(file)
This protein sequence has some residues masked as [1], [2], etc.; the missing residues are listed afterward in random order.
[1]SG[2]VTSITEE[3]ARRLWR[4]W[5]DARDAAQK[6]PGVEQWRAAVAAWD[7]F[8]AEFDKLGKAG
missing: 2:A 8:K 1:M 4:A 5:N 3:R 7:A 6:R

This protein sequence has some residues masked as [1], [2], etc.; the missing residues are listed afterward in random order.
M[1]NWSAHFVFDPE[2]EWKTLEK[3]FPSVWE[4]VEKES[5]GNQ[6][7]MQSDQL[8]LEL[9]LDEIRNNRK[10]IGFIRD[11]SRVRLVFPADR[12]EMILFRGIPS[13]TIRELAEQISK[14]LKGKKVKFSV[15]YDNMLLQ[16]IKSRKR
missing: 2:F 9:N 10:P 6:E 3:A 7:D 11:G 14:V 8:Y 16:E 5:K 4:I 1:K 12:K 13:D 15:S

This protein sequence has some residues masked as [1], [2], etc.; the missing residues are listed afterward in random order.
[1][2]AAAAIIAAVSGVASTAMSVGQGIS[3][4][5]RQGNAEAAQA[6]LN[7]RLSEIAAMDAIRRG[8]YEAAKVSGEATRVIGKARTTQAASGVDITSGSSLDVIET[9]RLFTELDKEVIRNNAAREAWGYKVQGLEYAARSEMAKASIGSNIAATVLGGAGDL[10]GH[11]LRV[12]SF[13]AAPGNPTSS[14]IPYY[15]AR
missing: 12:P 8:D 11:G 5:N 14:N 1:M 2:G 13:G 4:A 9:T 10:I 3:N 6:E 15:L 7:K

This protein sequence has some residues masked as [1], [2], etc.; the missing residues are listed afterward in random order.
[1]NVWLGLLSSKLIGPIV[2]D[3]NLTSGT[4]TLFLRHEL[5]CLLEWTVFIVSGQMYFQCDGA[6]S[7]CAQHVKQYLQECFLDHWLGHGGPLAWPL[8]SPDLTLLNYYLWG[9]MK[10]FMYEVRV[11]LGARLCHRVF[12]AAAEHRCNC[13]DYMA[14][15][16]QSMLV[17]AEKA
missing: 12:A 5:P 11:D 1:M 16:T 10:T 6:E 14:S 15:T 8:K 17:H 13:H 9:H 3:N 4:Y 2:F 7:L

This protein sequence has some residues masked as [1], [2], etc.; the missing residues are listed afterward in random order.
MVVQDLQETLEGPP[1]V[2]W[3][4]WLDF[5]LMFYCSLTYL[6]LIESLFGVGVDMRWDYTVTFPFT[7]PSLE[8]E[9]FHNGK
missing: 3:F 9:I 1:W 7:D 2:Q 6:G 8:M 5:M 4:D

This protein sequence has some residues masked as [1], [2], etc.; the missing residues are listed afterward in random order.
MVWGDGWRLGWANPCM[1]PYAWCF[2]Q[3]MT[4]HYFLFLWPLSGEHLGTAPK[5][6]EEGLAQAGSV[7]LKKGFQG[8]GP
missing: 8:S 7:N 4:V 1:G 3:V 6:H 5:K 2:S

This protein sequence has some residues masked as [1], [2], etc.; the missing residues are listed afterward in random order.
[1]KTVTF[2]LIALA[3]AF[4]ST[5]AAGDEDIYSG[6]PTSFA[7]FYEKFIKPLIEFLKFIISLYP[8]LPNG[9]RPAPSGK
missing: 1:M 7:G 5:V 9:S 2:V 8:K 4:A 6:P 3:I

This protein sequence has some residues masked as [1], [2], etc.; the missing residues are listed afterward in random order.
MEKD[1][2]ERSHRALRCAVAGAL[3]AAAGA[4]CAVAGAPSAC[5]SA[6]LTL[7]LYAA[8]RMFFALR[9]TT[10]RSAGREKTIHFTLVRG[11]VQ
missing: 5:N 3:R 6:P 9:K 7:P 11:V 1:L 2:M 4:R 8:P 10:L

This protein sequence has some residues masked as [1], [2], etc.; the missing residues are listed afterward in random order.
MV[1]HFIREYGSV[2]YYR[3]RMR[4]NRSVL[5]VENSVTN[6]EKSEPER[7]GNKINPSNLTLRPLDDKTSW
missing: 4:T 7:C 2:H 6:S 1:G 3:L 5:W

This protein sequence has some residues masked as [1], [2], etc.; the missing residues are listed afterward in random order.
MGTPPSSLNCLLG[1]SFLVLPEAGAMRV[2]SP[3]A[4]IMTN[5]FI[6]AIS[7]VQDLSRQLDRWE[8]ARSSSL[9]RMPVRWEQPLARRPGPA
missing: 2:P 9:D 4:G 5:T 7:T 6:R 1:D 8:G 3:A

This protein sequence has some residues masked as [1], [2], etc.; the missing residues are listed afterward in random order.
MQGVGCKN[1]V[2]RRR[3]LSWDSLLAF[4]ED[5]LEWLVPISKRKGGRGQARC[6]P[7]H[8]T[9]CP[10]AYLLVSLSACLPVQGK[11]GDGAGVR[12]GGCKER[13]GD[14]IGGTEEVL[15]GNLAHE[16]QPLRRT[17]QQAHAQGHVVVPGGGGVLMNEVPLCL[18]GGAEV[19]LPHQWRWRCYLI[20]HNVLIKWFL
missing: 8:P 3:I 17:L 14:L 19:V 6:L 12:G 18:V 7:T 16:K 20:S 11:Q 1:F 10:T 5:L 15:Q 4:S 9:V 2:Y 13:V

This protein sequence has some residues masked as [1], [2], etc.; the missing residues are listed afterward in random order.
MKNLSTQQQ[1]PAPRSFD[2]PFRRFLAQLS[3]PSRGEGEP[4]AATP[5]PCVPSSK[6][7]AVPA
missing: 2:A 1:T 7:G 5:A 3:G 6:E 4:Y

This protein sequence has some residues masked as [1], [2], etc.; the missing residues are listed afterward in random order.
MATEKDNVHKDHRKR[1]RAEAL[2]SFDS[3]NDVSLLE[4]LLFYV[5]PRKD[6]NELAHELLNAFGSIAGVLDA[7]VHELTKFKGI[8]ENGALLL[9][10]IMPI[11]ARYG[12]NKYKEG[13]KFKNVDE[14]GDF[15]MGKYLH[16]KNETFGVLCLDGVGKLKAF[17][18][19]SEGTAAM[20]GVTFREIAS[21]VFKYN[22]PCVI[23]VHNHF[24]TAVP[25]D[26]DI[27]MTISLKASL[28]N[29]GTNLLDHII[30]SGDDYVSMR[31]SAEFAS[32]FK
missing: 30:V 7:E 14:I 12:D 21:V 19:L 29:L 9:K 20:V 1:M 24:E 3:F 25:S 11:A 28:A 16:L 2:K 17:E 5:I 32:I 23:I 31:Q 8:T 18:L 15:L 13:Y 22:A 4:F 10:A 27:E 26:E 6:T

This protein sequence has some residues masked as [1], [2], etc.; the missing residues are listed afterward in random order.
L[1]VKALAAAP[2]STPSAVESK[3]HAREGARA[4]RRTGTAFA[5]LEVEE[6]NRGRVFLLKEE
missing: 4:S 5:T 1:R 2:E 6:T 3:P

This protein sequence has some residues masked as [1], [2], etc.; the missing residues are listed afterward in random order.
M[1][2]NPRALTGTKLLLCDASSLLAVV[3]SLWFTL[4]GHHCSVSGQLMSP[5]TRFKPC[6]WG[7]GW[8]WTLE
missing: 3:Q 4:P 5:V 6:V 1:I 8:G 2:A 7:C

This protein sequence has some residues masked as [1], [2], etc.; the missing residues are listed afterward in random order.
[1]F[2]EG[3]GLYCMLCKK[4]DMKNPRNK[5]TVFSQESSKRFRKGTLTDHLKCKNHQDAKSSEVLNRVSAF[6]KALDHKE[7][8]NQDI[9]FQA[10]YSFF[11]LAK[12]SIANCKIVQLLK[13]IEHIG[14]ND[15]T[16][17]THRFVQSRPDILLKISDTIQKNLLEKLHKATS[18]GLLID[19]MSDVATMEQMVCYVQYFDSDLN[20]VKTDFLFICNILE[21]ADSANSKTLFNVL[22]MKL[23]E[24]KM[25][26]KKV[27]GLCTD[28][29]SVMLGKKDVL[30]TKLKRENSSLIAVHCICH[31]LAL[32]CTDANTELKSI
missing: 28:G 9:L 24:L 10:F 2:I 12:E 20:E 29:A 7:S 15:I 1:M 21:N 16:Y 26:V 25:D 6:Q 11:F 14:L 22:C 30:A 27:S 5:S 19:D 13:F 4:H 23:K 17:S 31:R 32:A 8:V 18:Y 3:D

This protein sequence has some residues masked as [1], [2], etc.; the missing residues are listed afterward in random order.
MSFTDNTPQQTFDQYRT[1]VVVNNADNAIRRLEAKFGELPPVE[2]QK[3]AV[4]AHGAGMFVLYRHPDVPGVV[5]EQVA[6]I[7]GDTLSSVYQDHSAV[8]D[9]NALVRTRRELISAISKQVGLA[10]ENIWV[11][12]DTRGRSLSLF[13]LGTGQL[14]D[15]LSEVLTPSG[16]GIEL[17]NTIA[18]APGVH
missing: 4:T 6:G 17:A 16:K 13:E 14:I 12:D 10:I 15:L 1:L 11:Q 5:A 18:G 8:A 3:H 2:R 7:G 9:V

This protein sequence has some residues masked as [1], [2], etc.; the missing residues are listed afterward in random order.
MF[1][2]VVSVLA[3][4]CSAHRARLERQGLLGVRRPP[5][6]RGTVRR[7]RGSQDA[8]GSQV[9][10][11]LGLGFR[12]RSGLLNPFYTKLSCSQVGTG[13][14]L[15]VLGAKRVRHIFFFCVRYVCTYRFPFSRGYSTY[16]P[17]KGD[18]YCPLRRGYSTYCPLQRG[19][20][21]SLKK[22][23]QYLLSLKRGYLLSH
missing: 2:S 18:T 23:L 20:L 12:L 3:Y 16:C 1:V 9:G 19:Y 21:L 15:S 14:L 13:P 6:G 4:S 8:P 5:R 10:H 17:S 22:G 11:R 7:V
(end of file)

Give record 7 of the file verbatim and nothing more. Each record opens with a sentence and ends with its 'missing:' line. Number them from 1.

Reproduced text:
This protein sequence has some residues masked as [1], [2], etc.; the missing residues are listed afterward in random order.
[1]KTVTF[2]LIALA[3]AF[4]ST[5]AAGDEDIYSG[6]PTSFA[7]FYEKFIKPLIEFLKFIISLYP[8]LPNG[9]RPAPSGK
missing: 1:M 7:G 5:V 9:S 2:V 8:K 4:A 6:P 3:I